Arts and Entertainment

Artists join together for holiday sales

Barbara MacCallum stitches on a nose for her snowman pillow at Eddy’s Repurposed in Freeland. MacCallum is one of the crafters featured at the pop-up store.  - Celeste Erickson / The Record
Barbara MacCallum stitches on a nose for her snowman pillow at Eddy’s Repurposed in Freeland. MacCallum is one of the crafters featured at the pop-up store.
— image credit: Celeste Erickson / The Record

Artists across the island are finding new ways to connect with holiday shoppers this season.

Markets and stores in the community have kicked it into gear for the holiday season.

At Country Christmas at the Fair, 44 vendors are lined up to sell everything from stocking stuffers to vintage collectibles.

Soap, handcrafted ornaments, and crocheted goods are some of the items offered this year. The crafts range anywhere from $5 to about $60 in addition to art gallery pieces.

“I’m amazed at the quality of stuff we have to offer,” said organizer Barb Pearson.

The sale has been going for about 25 years. This year, Pearson aimed for a different layout that combines items from different artists rather than separating them by vendor.

“What’s unique is that it’s a blended show. People walk in and it’s like walking into a gift boutique,” Pearson said.

Pearson said she is looking forward to people supporting local artists in the community. The market also includes photos with Santa Claus, face painting and tractor hay rides.

Proceeds from the event will benefit scholarships for high school students through the Island County Fair Association.

The boutique will be open from 10 a.m. to 3 p.m. Saturday, Dec. 7, and Sunday, Dec. 8, in the Coffman Building at the fairgrounds, 819 Camano Ave., Langley.

Another offering of local artists has appeared in Freeland for six weeks — Eddy’s Repurposed. The store is a reincarnation of the former Eddy’s in Langley, which sold organic cotton T-shirts with images on the front by Whidbey artists of all ages.

Harriet Behncke, co-owner of the store, said over the five years the store was open, it garnered a following that has been reprised through the pop-up version.

The pop-up store includes items from about 25 artists around the island and includes wearable art, dish towels, glass art, children’s books, jewelry and other oddities. The artists also help tend the store, working in shifts.

“It’s a real cooperative effort,” she said. “Many have rolled up their sleeves to help in every area.”

For crafter Barbara MacCallum, the store has provided a great space to sell her items.

MacCallum made crafts including croquet balls along with vases and candlestick holders made from globes, to journals made from board games and pillows made from shirts, which also provide a handy pocket for essential items such as remote controls.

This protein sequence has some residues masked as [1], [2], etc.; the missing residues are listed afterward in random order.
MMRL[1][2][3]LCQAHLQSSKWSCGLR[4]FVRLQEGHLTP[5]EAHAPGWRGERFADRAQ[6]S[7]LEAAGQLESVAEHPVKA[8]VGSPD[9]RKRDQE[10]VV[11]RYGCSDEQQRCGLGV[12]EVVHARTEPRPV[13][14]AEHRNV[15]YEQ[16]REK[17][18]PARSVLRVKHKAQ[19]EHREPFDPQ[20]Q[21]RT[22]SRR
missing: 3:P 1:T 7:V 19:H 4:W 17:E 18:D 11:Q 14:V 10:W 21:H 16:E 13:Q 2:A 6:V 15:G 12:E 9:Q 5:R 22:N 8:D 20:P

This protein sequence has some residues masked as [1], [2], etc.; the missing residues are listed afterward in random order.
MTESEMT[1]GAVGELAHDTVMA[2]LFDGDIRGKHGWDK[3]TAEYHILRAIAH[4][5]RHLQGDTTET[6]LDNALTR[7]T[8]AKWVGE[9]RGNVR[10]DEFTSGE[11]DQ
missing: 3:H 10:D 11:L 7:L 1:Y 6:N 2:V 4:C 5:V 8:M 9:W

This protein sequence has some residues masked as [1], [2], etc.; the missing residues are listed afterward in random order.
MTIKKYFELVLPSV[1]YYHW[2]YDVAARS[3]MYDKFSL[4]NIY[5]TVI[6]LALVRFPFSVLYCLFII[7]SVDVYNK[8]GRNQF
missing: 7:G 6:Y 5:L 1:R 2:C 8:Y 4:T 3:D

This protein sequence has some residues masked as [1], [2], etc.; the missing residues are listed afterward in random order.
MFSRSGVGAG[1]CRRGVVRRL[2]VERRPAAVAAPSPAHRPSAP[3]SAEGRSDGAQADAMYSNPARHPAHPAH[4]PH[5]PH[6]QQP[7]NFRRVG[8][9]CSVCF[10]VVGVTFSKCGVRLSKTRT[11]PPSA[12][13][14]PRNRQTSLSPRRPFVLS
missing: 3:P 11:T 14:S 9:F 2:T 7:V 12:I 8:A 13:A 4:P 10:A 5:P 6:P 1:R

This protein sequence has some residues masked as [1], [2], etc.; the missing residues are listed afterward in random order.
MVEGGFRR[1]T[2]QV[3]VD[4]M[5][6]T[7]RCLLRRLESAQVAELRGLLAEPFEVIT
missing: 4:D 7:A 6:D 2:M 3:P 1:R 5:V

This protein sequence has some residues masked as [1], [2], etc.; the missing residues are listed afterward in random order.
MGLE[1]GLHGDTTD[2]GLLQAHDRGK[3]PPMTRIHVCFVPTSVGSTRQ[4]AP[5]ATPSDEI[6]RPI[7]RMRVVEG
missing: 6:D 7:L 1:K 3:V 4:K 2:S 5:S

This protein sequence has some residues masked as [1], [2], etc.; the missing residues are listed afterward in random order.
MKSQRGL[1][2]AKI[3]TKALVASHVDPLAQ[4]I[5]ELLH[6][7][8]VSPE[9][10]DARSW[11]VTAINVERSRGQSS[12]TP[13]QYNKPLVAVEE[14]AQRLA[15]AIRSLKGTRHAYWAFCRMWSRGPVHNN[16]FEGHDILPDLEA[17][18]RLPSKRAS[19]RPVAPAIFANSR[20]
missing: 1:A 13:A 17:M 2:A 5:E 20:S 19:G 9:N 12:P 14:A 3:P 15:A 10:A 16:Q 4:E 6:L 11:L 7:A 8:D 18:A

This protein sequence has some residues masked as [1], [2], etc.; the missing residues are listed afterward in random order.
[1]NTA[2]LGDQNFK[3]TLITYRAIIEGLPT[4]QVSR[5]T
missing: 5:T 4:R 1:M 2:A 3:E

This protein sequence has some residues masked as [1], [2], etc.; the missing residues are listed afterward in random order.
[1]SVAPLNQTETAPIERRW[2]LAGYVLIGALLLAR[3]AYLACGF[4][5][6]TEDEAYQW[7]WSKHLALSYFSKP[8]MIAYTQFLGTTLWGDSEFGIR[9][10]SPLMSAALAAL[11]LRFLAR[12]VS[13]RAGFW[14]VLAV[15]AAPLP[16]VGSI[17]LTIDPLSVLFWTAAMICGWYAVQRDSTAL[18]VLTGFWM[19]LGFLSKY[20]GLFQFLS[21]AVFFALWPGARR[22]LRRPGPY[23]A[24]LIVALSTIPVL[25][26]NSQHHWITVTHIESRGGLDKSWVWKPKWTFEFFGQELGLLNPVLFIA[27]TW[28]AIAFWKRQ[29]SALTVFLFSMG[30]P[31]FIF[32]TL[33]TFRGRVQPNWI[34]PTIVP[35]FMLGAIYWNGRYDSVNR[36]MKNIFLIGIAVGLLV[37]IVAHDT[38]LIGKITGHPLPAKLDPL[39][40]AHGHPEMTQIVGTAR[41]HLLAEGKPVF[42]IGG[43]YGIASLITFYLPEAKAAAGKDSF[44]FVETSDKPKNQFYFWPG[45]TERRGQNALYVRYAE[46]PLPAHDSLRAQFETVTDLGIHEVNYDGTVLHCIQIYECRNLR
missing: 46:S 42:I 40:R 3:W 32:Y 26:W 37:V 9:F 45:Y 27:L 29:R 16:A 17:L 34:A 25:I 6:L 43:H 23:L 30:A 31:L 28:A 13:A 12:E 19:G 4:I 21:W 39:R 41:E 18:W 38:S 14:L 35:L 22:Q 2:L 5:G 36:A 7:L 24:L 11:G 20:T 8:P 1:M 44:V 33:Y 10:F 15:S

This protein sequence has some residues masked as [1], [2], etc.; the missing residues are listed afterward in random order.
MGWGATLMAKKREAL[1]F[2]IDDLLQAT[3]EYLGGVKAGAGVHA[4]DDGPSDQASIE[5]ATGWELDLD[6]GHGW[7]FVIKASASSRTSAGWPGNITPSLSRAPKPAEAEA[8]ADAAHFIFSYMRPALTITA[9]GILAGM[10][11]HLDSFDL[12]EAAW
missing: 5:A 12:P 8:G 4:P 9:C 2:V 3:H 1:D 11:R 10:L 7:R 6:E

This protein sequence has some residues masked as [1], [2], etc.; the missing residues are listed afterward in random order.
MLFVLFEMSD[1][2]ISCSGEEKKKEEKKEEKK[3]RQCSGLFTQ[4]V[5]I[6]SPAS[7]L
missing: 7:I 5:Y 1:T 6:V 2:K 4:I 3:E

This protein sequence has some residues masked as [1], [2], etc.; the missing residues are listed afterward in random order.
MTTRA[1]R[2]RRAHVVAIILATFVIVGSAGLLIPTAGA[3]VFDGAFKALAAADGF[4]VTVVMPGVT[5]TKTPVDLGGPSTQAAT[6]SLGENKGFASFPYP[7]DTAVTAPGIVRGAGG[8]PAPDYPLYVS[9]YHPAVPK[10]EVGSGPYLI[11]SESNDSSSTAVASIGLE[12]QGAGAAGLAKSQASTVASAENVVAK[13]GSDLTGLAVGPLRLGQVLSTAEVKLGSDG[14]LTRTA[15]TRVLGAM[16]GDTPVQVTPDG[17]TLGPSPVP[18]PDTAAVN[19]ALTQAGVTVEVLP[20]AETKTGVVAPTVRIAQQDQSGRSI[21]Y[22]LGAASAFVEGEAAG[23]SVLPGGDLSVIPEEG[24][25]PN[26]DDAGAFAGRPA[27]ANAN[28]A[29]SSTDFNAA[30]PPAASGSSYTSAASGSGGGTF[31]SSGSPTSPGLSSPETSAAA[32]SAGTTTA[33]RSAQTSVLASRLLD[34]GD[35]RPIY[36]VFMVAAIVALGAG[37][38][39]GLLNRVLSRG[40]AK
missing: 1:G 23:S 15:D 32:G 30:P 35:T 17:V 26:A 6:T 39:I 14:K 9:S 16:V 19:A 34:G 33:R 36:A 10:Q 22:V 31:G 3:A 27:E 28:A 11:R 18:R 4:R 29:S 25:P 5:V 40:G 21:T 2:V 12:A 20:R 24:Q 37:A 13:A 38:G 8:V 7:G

MacCallum said people have been enjoying gifts from the store, many of which are crafted from another item.

Having the pop-up store available is “fabulous,” she said. With other markets she usually finds herself hauling all of her items at the beginning and end of each day. But with the pop-up store she can leave her crafts and make more as they sell.

Select items at the store also benefit three organizations. Proceeds from silver gelatin prints by Penny Kaela Bauer and body products by The Fay Farm benefit Good Cheer. Hand-blown glass decorations from Glass Eye Studio in Seattle were donated to benefit the Island Shakespeare Festival.

The store will be open from 10 a.m. to 6 p.m. daily through Christmas Eve, Dec. 24, at 1594 Main St., Freeland.

Special events will also take place featuring items from different artists throughout that time. From 5 to 7 p.m. Friday, Dec. 6, Meredith MacLeod and Peggy Juve will showcase their wearable art.

 

We encourage an open exchange of ideas on this story's topic, but we ask you to follow our guidelines for respecting community standards. Personal attacks, inappropriate language, and off-topic comments may be removed, and comment privileges revoked, per our Terms of Use. Please see our FAQ if you have questions or concerns about using Facebook to comment.

Read the latest Green Edition

Browse the print edition page by page, including stories and ads.

Oct 22 edition online now. Browse the archives.

Friends to Follow

View All Updates